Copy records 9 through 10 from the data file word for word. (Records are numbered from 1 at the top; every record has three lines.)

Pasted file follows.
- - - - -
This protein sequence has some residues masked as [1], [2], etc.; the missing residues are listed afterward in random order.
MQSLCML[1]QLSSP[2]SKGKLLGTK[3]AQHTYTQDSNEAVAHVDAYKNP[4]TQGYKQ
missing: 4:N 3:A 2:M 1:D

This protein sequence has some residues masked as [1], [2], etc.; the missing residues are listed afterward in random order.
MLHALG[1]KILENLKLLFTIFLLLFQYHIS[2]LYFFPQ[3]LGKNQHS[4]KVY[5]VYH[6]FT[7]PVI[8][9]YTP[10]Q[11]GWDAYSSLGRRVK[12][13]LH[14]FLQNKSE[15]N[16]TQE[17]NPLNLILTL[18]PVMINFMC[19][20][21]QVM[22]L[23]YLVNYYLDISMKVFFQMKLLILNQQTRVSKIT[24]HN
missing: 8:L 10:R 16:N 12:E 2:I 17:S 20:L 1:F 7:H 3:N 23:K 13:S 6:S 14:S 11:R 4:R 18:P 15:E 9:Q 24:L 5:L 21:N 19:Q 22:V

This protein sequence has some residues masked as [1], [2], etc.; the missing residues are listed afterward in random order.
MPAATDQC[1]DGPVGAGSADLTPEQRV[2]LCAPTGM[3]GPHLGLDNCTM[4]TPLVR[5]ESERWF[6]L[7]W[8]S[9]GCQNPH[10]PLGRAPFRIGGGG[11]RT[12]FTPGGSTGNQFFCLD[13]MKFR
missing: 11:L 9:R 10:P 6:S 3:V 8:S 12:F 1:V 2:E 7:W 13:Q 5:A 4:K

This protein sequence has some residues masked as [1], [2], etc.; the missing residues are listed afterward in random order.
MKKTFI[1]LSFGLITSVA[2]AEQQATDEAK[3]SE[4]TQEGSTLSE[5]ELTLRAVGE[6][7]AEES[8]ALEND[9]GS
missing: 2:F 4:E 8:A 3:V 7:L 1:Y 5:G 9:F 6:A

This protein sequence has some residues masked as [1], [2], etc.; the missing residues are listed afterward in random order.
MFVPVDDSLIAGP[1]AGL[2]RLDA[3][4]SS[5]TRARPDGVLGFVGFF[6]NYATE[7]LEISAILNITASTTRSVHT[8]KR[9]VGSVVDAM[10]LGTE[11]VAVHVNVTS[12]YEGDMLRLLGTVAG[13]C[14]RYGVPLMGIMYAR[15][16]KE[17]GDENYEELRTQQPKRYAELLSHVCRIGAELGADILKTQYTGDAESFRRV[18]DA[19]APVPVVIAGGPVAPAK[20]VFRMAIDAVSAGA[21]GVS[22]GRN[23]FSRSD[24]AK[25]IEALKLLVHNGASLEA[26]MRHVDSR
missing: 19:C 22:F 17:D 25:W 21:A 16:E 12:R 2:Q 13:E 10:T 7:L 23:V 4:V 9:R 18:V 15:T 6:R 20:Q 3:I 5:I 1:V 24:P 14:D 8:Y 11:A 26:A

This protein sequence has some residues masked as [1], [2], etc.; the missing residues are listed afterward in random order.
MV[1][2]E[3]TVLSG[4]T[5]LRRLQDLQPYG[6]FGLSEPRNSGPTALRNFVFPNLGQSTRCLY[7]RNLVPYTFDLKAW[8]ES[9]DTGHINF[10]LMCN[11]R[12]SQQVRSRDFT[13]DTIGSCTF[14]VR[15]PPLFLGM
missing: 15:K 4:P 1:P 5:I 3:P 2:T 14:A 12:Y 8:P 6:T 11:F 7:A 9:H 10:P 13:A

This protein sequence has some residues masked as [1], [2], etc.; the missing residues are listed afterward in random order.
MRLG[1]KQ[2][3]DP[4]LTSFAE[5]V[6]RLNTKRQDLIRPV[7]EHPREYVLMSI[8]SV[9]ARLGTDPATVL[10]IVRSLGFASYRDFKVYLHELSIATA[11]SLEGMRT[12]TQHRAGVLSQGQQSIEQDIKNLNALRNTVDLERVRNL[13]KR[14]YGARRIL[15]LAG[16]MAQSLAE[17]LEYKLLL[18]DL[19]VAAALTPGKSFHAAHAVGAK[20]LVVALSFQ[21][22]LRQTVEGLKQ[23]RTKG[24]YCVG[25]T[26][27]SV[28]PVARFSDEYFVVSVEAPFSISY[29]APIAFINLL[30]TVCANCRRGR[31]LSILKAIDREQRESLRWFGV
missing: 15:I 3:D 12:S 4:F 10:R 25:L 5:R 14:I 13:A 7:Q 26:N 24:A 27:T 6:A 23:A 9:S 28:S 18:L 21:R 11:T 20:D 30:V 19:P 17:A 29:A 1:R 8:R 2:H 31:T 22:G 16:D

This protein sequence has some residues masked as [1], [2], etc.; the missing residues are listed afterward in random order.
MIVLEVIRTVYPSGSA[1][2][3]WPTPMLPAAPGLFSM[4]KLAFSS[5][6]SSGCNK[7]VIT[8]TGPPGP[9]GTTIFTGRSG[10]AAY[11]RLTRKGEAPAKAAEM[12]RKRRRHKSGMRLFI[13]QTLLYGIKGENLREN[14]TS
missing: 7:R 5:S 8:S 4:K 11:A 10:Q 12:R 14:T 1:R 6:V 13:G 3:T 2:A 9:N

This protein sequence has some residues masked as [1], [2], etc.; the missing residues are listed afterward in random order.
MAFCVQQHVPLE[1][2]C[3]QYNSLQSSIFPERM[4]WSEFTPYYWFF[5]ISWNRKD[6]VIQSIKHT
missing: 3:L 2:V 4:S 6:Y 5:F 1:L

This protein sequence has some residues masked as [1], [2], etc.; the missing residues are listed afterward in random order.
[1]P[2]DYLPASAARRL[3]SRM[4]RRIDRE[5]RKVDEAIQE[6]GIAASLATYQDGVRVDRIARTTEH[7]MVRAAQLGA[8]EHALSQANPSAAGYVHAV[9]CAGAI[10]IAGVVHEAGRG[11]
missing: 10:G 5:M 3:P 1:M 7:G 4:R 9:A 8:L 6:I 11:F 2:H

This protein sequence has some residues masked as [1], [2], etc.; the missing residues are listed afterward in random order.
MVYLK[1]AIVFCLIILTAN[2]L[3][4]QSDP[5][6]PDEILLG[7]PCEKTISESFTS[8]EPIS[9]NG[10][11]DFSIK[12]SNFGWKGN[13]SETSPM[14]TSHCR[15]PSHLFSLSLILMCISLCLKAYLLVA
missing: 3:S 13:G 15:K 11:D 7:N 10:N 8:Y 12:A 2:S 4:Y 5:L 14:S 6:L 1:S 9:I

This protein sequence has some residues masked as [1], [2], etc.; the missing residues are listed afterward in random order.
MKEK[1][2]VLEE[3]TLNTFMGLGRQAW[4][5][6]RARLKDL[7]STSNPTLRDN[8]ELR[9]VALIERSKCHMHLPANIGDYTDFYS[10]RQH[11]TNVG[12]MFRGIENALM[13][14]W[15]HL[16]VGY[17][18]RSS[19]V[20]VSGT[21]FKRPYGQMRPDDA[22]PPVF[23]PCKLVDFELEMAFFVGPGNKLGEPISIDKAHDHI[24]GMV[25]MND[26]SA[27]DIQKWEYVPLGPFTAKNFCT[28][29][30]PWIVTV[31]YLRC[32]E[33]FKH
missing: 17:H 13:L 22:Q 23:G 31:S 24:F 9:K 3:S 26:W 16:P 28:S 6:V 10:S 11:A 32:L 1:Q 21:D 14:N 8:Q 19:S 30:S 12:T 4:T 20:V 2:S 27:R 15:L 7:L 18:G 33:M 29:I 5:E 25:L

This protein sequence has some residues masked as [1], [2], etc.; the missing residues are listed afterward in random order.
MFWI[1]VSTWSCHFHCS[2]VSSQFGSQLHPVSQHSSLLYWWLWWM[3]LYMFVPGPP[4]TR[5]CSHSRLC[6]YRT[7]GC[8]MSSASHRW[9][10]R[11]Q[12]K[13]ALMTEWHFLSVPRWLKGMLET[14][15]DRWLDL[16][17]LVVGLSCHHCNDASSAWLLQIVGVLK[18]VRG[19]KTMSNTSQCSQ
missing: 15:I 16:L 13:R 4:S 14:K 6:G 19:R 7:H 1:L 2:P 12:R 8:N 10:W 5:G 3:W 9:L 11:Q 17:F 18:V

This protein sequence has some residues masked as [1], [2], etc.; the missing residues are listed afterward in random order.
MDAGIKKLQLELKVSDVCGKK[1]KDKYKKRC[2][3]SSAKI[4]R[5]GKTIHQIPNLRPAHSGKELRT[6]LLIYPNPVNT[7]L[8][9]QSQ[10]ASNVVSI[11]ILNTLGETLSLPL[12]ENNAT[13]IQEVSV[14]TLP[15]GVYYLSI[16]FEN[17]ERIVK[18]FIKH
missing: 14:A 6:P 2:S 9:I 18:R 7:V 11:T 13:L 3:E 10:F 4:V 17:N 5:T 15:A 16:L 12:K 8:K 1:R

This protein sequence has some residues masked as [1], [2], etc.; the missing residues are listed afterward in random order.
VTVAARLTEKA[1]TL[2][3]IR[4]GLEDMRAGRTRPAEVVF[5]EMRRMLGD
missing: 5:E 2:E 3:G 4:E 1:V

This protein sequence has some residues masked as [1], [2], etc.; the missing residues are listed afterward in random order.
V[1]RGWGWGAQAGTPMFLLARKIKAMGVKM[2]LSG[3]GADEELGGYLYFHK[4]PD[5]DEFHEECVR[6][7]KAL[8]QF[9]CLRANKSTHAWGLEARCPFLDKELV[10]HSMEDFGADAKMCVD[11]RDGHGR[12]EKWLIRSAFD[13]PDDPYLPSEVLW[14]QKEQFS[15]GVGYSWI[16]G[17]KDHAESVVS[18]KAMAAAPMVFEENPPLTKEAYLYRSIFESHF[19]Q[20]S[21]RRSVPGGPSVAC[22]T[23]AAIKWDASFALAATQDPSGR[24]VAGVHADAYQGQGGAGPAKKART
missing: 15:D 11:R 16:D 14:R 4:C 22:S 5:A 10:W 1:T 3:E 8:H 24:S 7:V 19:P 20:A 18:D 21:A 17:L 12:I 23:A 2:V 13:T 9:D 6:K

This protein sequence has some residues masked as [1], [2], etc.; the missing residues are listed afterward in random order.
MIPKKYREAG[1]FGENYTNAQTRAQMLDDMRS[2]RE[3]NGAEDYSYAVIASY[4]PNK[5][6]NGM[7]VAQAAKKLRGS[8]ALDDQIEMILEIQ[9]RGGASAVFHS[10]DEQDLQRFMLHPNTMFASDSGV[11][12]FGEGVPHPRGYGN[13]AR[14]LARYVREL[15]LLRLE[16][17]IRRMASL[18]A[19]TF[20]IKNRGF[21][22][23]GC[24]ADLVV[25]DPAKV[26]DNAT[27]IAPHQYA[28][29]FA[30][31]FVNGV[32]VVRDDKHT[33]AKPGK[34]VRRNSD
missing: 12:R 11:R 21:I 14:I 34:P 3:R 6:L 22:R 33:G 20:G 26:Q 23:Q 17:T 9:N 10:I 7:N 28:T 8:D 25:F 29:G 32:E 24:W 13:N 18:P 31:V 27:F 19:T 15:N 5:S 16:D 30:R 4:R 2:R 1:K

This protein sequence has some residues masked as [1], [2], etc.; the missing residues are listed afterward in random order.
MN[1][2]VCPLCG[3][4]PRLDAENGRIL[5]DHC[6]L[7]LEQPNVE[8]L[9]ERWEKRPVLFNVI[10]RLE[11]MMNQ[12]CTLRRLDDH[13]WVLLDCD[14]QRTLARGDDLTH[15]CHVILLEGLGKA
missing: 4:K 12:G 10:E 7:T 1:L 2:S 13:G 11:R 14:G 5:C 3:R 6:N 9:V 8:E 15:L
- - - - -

This protein sequence has some residues masked as [1], [2], etc.; the missing residues are listed afterward in random order.
MAFCVQQHVPLE[1][2]C[3]QYNSLQSSIFPERM[4]WSEFTPYYWFF[5]ISWNRKD[6]VIQSIKHT
missing: 3:L 2:V 4:S 6:Y 5:F 1:L

This protein sequence has some residues masked as [1], [2], etc.; the missing residues are listed afterward in random order.
[1]P[2]DYLPASAARRL[3]SRM[4]RRIDRE[5]RKVDEAIQE[6]GIAASLATYQDGVRVDRIARTTEH[7]MVRAAQLGA[8]EHALSQANPSAAGYVHAV[9]CAGAI[10]IAGVVHEAGRG[11]
missing: 10:G 5:M 3:P 1:M 7:G 4:R 9:A 8:L 6:I 11:F 2:H